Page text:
New technologies herald a new era for robotic laparoscopic surgery

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Advances in robotic and computer technology, in addition to physician training, could see robotic laparoscopic aortic surgery become a mainstream procedure within years. This is the view of Professor Willem Wisselink, Chief, Division of Vascular Surgery, VU University Medical Center, Amsterdam, the Netherlands.

Wisselink believes that laparoscopic vascular surgery, despite bringing numerous benefits to the patient, physicians and healthcare systems, alike, has yet to achieve the adoption rate the procedure deserves. Wisselink commented, “Despite world-renowned surgeons such as Gracia, Dion, Cuesta, Alimi, Cau, Kolvenbach, Remy and Coggia, all embracing laparoscopic developments there seems to be a problem with laparoscopy in vascular surgery.” Wisselink claims that this is due to certain limitations with the conventional laparoscopy procedure. For example, the operator is faced with certain constraints such as the lack of 3D visualisation, limited tactile feedback, restriction in the degrees of freedom of movements because of non-articulating laparoscopic instruments and a fixed point of insertion, mirroring of hand movements, potential inaccuracy during delicate reconstruction because of natural hand tremor, awkward hand-eye coordination and interior ergonomics.

Nevertheless, the benefits of laparoscopic surgery compared with open surgery are well documented. For example, due to the minimally-invasive nature of the laparoscopic technique there is a reduction in pain and trauma to the body, with less post-operative pain and discomfort for the patient. Laparoscopic surgery reduces trauma to the patient by allowing surgeries to be performed through small ports rather than large incisions, resulting in less blood loss and a reduced need for transfusions, which in turn, this decreases the risk of infection. As the technique is less traumatic to the patient hospital costs are reduced and the patient benefits from faster recovery times and reduced hospitalisation costs. The patient also benefits from less scarring and improved cosmesis.

According to Wisselink, laparoscopic surgery has suffered to date due to the lack of technology, “However, with recent developments such as the da Vinci robotic surgical system (from Intuitive Surgical), and Computer Motion being taken over by Intuitive Surgical (although the Zeus isn’t for sale anymore), we now have the technology required.”

The da Vinci system consists of three components a surgeon console with an integrated 3D display stereo viewer, a robotic manipulator with three or four cartmounted arms (one arm for the camera, two arms for the 8 mm instruments), and a vision cart. Visualisation is obtained by two three chip cameras mounted within one integrated, 3D 12mm stereo endoscope with two separate optical channels. The laparoscope is controlled by moving the master robotic handles. The operative images are transmitted to a high resolution binocular display at the surgeon console. Laparoscopic instrument tips, called “Endo wrist instruments”, provide articulated motion with a full seven degrees of freedom inside the abdominal cavity. Tip articulations mimic the up/down (pitch) and the side-to-side (yaw) flexibility of the human wrist. In addition, instrument tips are aligned with the instrument controllers electronically to provide optimal hand-eye orientation and natural operative capability.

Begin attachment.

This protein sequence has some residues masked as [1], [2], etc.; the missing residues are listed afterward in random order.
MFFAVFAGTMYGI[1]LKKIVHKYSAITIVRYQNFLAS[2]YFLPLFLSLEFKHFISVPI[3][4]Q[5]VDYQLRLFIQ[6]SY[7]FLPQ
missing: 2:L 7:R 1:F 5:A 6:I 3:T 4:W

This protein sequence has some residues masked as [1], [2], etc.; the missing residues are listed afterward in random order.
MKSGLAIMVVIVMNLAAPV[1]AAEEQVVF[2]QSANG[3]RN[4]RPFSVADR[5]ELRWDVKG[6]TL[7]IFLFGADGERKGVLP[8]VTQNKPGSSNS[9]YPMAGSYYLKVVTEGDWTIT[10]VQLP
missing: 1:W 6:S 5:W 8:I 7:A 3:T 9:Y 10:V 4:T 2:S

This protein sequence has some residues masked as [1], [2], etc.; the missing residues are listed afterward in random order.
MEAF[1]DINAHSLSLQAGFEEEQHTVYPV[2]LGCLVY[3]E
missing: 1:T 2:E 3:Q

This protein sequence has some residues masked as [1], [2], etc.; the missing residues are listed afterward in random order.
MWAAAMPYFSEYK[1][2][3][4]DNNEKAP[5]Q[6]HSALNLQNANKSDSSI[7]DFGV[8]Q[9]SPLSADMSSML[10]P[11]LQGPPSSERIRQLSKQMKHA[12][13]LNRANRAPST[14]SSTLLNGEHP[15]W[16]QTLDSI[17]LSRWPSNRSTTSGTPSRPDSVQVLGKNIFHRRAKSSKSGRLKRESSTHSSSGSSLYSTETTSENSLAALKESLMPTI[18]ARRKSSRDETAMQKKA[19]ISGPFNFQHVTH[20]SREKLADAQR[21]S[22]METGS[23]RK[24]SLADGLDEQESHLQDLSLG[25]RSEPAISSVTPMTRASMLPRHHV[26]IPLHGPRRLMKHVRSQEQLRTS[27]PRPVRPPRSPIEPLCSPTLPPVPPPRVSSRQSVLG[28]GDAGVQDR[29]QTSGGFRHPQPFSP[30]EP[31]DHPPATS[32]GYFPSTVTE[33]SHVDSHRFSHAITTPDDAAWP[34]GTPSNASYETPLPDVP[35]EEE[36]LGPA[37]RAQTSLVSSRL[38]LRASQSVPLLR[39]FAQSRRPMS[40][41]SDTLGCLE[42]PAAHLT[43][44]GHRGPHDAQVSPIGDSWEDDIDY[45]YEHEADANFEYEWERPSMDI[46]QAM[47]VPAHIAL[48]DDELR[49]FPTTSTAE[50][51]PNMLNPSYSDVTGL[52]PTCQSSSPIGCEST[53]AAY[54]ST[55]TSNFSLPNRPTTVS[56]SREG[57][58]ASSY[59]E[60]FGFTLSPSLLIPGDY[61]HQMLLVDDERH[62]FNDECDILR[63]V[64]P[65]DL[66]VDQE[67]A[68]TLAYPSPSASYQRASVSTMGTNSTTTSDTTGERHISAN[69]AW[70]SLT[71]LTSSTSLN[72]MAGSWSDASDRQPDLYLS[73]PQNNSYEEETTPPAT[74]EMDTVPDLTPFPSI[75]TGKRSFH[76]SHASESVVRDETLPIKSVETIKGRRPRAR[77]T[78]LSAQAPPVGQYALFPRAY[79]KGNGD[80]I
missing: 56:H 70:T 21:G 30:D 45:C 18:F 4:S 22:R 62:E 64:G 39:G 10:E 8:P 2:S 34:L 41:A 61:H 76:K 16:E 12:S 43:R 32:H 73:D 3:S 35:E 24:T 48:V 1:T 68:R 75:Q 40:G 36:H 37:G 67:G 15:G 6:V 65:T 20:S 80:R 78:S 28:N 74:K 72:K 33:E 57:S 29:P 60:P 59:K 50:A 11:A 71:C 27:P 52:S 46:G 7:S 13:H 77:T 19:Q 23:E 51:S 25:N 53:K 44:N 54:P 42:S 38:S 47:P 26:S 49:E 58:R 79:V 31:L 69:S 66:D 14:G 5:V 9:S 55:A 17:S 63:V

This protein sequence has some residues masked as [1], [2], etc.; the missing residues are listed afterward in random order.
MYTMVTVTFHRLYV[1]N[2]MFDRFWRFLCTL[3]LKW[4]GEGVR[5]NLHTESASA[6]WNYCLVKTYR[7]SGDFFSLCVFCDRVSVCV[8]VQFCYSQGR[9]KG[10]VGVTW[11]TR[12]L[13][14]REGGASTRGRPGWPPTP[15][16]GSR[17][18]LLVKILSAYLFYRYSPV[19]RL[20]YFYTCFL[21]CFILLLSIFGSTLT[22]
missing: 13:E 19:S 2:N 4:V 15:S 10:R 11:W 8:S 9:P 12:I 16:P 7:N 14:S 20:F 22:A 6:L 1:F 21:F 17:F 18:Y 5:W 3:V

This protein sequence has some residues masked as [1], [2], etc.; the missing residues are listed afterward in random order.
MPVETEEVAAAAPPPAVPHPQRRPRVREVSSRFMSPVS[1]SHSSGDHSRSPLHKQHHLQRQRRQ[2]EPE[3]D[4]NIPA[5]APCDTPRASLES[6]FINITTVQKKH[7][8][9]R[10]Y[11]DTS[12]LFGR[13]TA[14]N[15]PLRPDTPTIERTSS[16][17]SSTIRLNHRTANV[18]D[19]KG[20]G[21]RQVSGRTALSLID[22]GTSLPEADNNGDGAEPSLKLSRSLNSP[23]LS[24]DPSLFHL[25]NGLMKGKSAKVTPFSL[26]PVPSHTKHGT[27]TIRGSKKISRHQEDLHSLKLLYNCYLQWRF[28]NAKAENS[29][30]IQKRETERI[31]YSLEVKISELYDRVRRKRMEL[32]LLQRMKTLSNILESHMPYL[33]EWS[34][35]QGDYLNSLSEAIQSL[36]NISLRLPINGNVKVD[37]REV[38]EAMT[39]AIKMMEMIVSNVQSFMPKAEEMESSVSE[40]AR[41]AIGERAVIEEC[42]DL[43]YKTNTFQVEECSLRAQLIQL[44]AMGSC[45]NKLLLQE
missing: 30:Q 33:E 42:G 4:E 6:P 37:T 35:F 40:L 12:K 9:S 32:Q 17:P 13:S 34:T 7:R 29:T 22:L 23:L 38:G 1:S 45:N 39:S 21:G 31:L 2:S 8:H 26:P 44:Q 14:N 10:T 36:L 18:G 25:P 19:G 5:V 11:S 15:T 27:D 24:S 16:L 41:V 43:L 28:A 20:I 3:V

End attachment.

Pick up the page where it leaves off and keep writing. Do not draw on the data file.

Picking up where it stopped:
In a study on 20 pigs, comparing robotic laparoscopic surgery with standard laparoscopic surgery, Wisselink and co-workers inserted a tubegraft in the infrarenal aorta. The outcomes demonstrated that the robotic technique was better, faster, with lower blood-loss compared to standard laparoscopy.

Furthermore, in a clinical study of 20 consecutive patients (aged 33 to 63 years), who underwent a robot-assisted laparoscopic aortobifemoral bypass (14 suffering from severe claudication and six from limb threatening ischaemia), Wisselink also reported a primary patency rate of 95% after a follow-up period of 9-31 months. In addition, the results demonstrated that familiarity with the procedure and technology reduced the operative (median 355 minutes) and clamp (85 minutes) times. The study also reported an average hospital stay of four days.

So what is the future for Robotic laparoscopic surgery? Wisselink commented, “The current robotic surgical equipment probably represents an inbetween, evolving technology that is still rather bulky and expensive. But as the technology advances the potential to make significant leaps in robotic laparoscopic surgery will be realised.”

The evolution in robotics will also result in smaller, simpler and cheaper technologies, this coupled with the flaws in current endografts could “leave the door open” for robotic laparoscopic surgery to be used in more indications, such as abdominal aortic aneurysm repair in fit patients.

Wisselink acknowledges that plain laparoscopic vascular surgery is just too difficult to become mainstream. The current status of robotic technology means that robotic laparoscopic vascular surgery may not be quite ready for mainstream use. “However, new technologic advances will drastically change this. Many hope this is all just a gimmick. I don’t. I advise vascular surgeons to keep up with their laparoscopic skills in anticipation: abdominal incisions will become history sooner than you think.”

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